The High Line

Imagine walking the streets of New York and you find yourself walking up a flight of stairs to a train track…but once you get to the platform, instead of seeing trains, metal, and hordes of people, you see grass and plants covering the tracks with people riding their bikes by. You have found the High Line.

The High Line in New York was constructed in 1930 to lift dangerous freight trains off the streets of Manhattan; it transported agricultural goods and meat to the meatpacking district. Section 1 of the High Line is now open as a public park thanks to the non-profit group Friends of the High Line who formed the park in 1999 when the rail was facing demolition after seeing no train traffic since the 1980’s. The park is now owned by the City of New York and operated under the jurisdiction of the New York City Department of Parks & Recreation.

The High Line project is still under construction with Section 2 to be complete this year; when all sections are complete the High Line, “will be a mile-and-a-half-long elevated park, running through the West Side neighborhoods of the Meatpacking District, West Chelsea and Clinton/Hell’s Kitchen.” It landscaping is functional with flowing concrete pathways and vegetation, fixed and movable seating, lighting, and equipped with plenty of bike racks.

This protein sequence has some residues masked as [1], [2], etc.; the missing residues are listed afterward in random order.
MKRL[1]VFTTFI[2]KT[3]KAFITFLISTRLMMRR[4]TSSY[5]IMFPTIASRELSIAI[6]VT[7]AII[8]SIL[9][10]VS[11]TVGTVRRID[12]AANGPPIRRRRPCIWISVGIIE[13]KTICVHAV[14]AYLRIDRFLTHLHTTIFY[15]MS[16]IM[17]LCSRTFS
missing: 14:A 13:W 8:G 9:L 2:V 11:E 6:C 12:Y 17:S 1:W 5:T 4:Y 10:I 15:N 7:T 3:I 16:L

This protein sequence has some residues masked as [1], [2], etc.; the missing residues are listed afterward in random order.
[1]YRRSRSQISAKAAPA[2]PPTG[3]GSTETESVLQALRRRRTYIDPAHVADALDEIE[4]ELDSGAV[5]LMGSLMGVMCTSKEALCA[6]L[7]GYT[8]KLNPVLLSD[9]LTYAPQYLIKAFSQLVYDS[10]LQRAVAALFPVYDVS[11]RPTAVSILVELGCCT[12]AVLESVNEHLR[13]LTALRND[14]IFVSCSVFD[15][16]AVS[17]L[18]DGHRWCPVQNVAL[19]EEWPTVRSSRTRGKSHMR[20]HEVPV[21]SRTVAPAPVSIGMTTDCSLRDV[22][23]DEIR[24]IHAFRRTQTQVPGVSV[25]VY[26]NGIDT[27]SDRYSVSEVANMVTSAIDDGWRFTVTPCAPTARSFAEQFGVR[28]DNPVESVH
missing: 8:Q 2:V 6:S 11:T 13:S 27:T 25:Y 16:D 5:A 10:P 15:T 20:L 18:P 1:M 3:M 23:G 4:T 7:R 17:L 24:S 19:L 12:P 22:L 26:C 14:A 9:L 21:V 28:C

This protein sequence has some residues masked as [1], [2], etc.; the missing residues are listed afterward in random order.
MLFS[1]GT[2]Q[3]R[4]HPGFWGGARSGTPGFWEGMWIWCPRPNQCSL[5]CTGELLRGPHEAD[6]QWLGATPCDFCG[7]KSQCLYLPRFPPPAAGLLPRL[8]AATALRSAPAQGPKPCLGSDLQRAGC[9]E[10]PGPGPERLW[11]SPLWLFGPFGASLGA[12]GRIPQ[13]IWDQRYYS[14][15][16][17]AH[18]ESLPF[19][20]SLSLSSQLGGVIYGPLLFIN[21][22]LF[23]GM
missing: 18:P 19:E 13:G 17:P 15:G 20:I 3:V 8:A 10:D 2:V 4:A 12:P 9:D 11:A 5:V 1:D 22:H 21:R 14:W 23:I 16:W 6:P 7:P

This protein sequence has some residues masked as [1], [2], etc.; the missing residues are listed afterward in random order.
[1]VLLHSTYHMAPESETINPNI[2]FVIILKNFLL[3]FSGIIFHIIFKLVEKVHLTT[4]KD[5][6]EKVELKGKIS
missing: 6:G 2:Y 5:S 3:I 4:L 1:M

Friends of the High Line wanted to save the space as a testament to New York’s industrial past and use the old line as a safe way for people to enjoy the city and to hopefully set an example for other states. Currently, major roadways and old train tracks are beginning to break down and cities across the country are having to make the decision between rebuilding roads, taking them out, or reusing them like Friends of the High Line did. Some cities have realized it costs less to reconstruct the roads as a park or as a pedestrian area than to rebuild a major highway.

Not only can one walk “the line’ and enjoy the views of the Hudson and the skyline, but pedestrians will be able to choose from innovative, creative, thoughtful food vendors in the near future. There are also “viewing stations” located in the park with public art displays. Friends of the High Line also offers school groups or educational tours of the line where children can learn the history, nature, or design of the line.

For more information and a gallery of photos, please click HERE.

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